River Flows at Historic Low Ebb with Prevailing Dry Weather

Ongoing dry weather and an almost total lack of rain through at least mid-week this week are resulting in historically low stream flow throughout the Upper Gunnison River Basin.
A check on stream flow conditions on Tuesday, July 10, confirms just 118 cubic feet per (cfs) second water flow on the lower Lake Fork River at Gateview, a miniscule 22 percent of long-term average for the river in early July.
Similar dismal water readings are reported in Gunnison, with Tomichi Creek flowing just eight percent of average and the East River 17 percent of average.
On the Gunnison River at Gunnison, reduced flow as of Tuesday was recorded at 435 cfs.
Upper Gunnison River Water Conservation District General Manager Frank Kugel states that drought conditions are widespread. “It’s incredibly dry throughout the Upper Gunnison River Basin,” he says. He references occasional showers last weekend which he says provided only “temporary relief” to the dramatically low stream flows.
Haying has already commenced in some areas in the region, including Powerhorn, as a result of scant water supplies for irrigating.
Asked about calls on irrigating water from senior water right owners, Kugel responds that to date no calls have been made on Lake Fork River water, although a call did occur on Powderhorn Creek, a tributary of the Cebolla, in late May. In that instance, the most senior water rights are Schecker Ditch (appropriation date 1885) and Dry Powderhorn Ditch (appropriation date 1891).
Both the Schecker and Dry Powderhorn ditches draw their water from Powderhorn Creek which has now reached historic low proportions.
Water in the Dry Powderhorn Ditch traditionally irrigates pastures on the old Corb McNeil Ranch which is now owned by Steve Crittendon.
For the entire Upper Gunnison Basin, a senior water owner is the Uncompahgre Valley Water Users Association which draws its water from the Gunnison River through the Gunnison Tunnel above Montrose. The Gunnison Tunnel water right was first claimed for beneficial use dating back to 1904, with an adjudication date of 1913.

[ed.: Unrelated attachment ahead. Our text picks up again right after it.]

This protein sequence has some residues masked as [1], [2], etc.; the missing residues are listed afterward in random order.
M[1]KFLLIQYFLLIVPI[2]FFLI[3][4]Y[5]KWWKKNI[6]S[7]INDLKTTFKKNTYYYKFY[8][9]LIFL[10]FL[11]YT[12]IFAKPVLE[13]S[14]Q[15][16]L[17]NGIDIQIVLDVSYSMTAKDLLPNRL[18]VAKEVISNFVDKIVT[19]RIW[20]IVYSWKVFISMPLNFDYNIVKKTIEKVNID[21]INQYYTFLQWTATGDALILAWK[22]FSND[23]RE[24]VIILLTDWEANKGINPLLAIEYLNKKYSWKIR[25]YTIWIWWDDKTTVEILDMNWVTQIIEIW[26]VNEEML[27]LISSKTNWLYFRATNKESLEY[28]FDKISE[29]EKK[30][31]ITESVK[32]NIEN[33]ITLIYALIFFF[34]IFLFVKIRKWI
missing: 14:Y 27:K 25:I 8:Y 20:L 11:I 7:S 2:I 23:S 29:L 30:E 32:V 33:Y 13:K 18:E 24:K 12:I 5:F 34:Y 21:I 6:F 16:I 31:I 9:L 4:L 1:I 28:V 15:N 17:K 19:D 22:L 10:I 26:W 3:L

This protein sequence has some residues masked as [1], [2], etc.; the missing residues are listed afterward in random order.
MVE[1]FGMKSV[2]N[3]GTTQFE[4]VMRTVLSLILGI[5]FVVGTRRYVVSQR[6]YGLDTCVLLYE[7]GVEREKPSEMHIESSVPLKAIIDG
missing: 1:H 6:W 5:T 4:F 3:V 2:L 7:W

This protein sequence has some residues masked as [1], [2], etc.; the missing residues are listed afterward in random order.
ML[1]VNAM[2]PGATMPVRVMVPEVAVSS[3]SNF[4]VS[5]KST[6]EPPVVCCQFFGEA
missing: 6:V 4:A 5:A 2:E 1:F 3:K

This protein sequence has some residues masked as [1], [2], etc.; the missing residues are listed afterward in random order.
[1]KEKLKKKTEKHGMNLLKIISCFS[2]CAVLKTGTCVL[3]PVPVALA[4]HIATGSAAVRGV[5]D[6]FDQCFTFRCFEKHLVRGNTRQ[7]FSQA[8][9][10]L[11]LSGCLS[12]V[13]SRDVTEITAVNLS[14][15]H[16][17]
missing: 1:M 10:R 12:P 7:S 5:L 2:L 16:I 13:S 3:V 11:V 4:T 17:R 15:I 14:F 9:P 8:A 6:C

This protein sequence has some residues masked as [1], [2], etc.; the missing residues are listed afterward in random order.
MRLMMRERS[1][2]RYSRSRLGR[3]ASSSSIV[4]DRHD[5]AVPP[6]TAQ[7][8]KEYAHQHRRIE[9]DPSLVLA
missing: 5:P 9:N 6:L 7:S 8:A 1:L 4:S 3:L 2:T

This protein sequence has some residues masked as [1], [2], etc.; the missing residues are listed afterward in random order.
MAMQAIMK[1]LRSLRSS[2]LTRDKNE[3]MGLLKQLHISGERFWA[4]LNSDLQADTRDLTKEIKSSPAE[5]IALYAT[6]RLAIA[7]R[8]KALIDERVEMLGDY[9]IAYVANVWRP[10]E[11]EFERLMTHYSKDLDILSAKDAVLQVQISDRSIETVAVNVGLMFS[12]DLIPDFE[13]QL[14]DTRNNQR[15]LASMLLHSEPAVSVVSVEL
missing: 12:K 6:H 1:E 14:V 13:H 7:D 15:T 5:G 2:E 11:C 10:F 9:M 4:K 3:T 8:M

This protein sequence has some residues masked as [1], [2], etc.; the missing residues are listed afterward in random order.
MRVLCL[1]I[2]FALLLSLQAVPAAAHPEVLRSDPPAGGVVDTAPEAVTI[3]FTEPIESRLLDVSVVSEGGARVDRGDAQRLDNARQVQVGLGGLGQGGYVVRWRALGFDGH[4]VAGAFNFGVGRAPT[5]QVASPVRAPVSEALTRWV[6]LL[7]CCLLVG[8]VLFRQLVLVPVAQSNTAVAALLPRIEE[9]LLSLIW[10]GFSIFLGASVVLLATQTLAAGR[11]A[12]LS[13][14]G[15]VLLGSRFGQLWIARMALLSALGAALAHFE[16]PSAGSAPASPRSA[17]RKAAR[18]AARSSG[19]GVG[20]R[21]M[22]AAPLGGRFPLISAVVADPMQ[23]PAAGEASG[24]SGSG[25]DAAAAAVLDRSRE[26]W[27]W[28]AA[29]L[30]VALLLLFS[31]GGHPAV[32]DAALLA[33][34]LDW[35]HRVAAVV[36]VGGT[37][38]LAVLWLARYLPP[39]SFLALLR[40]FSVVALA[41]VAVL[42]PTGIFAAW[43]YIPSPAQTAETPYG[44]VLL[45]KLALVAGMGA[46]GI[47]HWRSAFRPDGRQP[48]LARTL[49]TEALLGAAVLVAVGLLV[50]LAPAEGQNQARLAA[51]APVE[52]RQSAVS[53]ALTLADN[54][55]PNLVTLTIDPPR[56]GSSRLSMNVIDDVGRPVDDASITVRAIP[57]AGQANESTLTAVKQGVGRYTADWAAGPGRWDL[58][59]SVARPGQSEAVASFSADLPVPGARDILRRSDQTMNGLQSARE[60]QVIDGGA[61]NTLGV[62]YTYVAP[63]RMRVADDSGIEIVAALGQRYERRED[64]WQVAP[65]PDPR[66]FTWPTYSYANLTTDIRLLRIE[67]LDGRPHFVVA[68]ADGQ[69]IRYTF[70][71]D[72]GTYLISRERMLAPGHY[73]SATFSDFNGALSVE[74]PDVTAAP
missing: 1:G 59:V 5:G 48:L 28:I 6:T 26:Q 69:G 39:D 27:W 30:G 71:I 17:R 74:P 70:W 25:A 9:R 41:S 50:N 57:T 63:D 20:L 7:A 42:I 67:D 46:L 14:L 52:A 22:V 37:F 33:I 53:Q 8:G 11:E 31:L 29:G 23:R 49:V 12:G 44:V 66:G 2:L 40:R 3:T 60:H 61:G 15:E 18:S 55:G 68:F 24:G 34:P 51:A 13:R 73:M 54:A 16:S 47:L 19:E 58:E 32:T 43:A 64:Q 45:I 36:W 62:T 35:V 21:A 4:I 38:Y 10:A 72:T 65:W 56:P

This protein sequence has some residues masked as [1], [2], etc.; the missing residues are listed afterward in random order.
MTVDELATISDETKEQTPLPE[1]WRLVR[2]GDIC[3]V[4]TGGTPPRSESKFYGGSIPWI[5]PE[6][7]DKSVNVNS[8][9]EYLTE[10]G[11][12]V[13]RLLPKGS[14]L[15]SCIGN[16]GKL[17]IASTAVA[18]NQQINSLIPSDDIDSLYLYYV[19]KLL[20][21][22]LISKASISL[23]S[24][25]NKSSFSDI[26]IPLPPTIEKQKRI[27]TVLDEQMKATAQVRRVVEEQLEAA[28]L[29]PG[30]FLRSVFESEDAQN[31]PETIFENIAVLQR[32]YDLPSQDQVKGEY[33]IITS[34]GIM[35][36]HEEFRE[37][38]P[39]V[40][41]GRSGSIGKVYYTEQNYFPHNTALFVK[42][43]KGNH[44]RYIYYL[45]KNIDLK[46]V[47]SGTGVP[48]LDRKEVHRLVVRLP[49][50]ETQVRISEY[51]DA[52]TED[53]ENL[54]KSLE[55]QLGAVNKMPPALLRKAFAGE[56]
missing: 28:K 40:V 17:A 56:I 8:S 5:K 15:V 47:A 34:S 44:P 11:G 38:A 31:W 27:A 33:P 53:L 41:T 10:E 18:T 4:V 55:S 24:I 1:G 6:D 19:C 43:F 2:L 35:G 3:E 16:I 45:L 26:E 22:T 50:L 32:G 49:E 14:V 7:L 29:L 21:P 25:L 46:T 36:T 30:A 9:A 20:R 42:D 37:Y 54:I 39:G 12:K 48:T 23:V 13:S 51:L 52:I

According to Upper Gunnison Water  Conservation District’s Kugel, Uncompahgre Valley Water Users Association has given verbal assurances that they have no plans to place a call on Gunnison River water this year. On the good news front in terms of water, Kugel reports that despite minimal incoming water, the water storage right owned by Lake San Cristobal Water Enterprise — principals being Town of Lake City, Hinsdale County and Upper Gunnison River Water Conservation District — reached its full capacity at 950 acre feet of storage effective June 19 this year.
Kugel credits Hinsdale County & Bridge Supervisor Monte Hannah for his perseverance in making sure the lake water right was fully filled despite challenging conditions.
“Completing the first fill of the water right,” according to Kugel, “is important in that we showed that even in a dry year, we are able to attain our full storage right and protect the decreed uses in Lake San Cristobal.”
Asked about the oldest decreed water ditch in the Upper Gunnison Basin, Kugel responds that it is “‘75 Ditch,” an irrigation ditch which is located near the Gunnison Airport. The irrigation ditch has an adjudicated date of 1875 — hence the name ‘75 Ditch” — which is the first adjudicated water use in the entire region.